1 August, '07

At this stage of building there are few of the spectacular changes to the boat's appearance that occur when planking up or fitting decks. The pieces being fitted are small and there is much finishing work happening. Things like electrical wiring, water tankage and piping, fitting up the cabin heater fuel tank etc are all things that contribute to the boat's progress but they are not much to look at and photos of this sort of thing are hard to make exciting.

However, we have just had a really good day watching foundryman Roger Woodhouse making Resolution’s cast bronze fittings. Charlie had spent a couple of weeks making the patterns from my drawings, using MDF sheet, five minute epoxy and car body filler it took a while but he made a light wooden (sic) replica of each item needed. We took those over to see Roger to make sure that they would be able to be used for making a mould, and to get an estimate of the costs involved.

click to enlargeRoger at the furnace, roaring away under the pressure of a big air blower and seriously hot. This photo does not give much of an indication of its sheer energy and heat, a good place on a winters day.

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The melted bronze, it looks quite beautiful, but don’t be fooled this is unbelievably hot.

The first estimate was a shock, a lot more money than we thought , but after some negotiation and a change to a less expensive metal brought that back to a workable level and Roger issued an invitation to come over and watch as he did some of the pour.

We arrived to find the furnace roaring away and several bars of what looked like pale gold ready to feed into the crucible, a double row of two layer steel boxes full of black sand lined up on the floor and Roger busy pressing the stemhead fitting pattern into an other box. Some of the patterns are quite challenging from a foundryman’s point of view, thin sections connecting with thick ones, tight radius intersections and deep thin sections that could only be set edge on into the mould.

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The crucible, full of molten bronze and ready to be carried off with the trolley and poured. Glowing hot, even in broad daylight.

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Pouring, flowing in like water, it looks like glowing hot liquid gold, beautiful to watch. An exciting moment.
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A better shot, moulding sand in the background corner, stone weights to hold the moulds to stop the metal floating the top of the mould off, and the crucible trolley in action.

Roger's great; he’d thought it over and figured out how to do it. My homework (read several books that I found in the library) seemed to have been helpful as no modifications to patterns were required plus a large dose of his skills made for a successful day.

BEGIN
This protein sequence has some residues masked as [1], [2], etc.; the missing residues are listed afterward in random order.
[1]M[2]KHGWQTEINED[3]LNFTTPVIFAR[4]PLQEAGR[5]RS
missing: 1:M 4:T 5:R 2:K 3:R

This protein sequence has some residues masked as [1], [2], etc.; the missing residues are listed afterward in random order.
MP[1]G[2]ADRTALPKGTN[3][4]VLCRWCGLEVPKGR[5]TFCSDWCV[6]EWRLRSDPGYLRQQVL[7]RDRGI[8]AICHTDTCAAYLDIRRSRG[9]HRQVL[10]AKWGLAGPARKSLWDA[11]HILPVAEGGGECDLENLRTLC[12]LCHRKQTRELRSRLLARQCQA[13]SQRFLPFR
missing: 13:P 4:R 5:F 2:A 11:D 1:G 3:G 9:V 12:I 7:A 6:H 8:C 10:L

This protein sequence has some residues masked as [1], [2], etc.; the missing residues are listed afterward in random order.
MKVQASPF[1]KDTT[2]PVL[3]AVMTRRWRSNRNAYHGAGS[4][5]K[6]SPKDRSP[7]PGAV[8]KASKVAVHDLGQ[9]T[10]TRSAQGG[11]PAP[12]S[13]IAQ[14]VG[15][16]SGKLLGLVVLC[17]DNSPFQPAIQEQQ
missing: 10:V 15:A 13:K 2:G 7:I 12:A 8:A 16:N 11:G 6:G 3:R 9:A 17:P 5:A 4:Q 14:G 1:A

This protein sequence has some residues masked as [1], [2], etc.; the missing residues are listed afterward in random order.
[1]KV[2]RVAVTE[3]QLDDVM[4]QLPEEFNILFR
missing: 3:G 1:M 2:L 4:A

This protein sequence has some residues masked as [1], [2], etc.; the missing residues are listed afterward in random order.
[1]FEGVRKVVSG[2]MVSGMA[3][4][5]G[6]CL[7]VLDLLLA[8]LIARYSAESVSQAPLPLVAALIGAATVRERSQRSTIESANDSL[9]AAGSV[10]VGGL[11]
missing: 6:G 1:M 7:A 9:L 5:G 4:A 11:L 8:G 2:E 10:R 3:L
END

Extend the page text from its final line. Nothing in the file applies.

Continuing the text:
It was quite spectacular to watch, the roar, the heat and glow radiating from the furnace is quite something even in this small operation, the careful handling of the “pot” full of glowing hot metal that is so liquid it flows like water, the heat radiating off it is such that you could grill your steak from several paces away and the whole thing looks like the inspiration for some of the underground volcanic scenes from Lord of the Rings.

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The two bow roller fittings, the bit that is joining them is the pathway for the metal to follow through the sand mould to fill the space that when hardened becomes the moulded part. All that gets cut away and remelted for another part.

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The cranse iron for the end of the bowsprit, deck pads, and a bar of the original metal. Good strong fittings, custom made for the job, at a lot lesser price than you’d find them in a shop for. A very worthwhile exersize.

Roger and his helper wheeled the crucible over to the moulds (yes there is a proper name for them but foundry terminology is not something that I am familiar with and you all know what I mean) and literally just poured it in. This is metal, tough metal, and watching it being poured in like water from a tap is quite something. We stood well away, just in case, our light shoes are not the thing to cope with spilled molten metal.

A while later a mould was picked up and split, shaken out and the castings pulled free from the sand. Even sitting on the concrete floor they had an air of solidity about them that the wooden patterns did not have. I can tell you that if you are building one of these, then there is no need to make the patterns a little heavier ( for strength ) than I have drawn them. These are strong, they have quite a reserve and while I had calculated the strengths it's quite different to see the real thing.

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Another stage of the build done. There is a lot of cleaning up, drilling and countersinking and polishing to do, but it's more progress.

Fun? You bet, it feels quite primal, casting metals.

John Welsford

Photos by Charlie Whipple